THE WHITE MAN AND SNAKE
South African Folk Tale
by James A. Honey
A white man, it is said, met Snake
upon whom a large stone had fallen
and covered her so that she could not
rise. The White Man lifted the stone off
Snake, but when he had done so, she wanted to
bite him. The White Man said, "Stop! let us
both go first to some wise people." They went
to Hyena, and the White Man asked him, "Is
it right that Snake should want to bite me,
when I helped her as she lay under a stone and
could not rise?"
Hyena (who thought he would get his share
of the White Man's body) said, "If you were
bitten what would it matter?"
Then Snake wanted to bite him, but the
White Man said again, "Wait a little, and let
us go to other wise people, that I may hear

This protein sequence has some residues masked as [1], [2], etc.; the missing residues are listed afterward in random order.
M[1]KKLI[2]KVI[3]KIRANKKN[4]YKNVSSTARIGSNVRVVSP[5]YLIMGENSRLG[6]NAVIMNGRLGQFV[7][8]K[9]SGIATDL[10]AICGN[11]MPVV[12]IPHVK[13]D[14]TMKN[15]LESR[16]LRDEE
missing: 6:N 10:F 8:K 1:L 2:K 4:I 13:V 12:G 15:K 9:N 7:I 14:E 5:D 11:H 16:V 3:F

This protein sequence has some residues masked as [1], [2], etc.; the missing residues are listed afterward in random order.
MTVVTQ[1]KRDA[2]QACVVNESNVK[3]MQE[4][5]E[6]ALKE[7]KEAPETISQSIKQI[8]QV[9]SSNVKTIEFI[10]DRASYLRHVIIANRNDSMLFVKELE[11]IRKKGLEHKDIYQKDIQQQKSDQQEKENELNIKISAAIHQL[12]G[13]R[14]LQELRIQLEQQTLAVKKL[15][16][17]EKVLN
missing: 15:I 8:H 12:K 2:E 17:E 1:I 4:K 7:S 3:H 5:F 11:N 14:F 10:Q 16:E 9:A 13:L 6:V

whether this is right."
They went and met Jackal. The White Man
said to Jackal, "Is it right for Snake to want
to bite me, when I lifted up the stone which lay
Jackal replied, "I do not believe that Snake
could be covered by a stone so she could not
rise. Unless I saw it with my two eyes, I would
not believe it. Therefore, come let us go and
see the place where you say it happened whether
it can be true."
They went, and arrived at the place where
it had happened. Jackal said, "Snake, lie
down, and let thyself be covered."
Snake did so, and the White Man covered
her with the stone; but although she exerted
herself very much, she could not rise. Then
the White Man wanted again to release Snake,
but Jackal interfered, and said, "Do not lift
the stone. She wanted to bite you, therefore
she may rise by herself."
Then they both went away and left Snake
under the stone.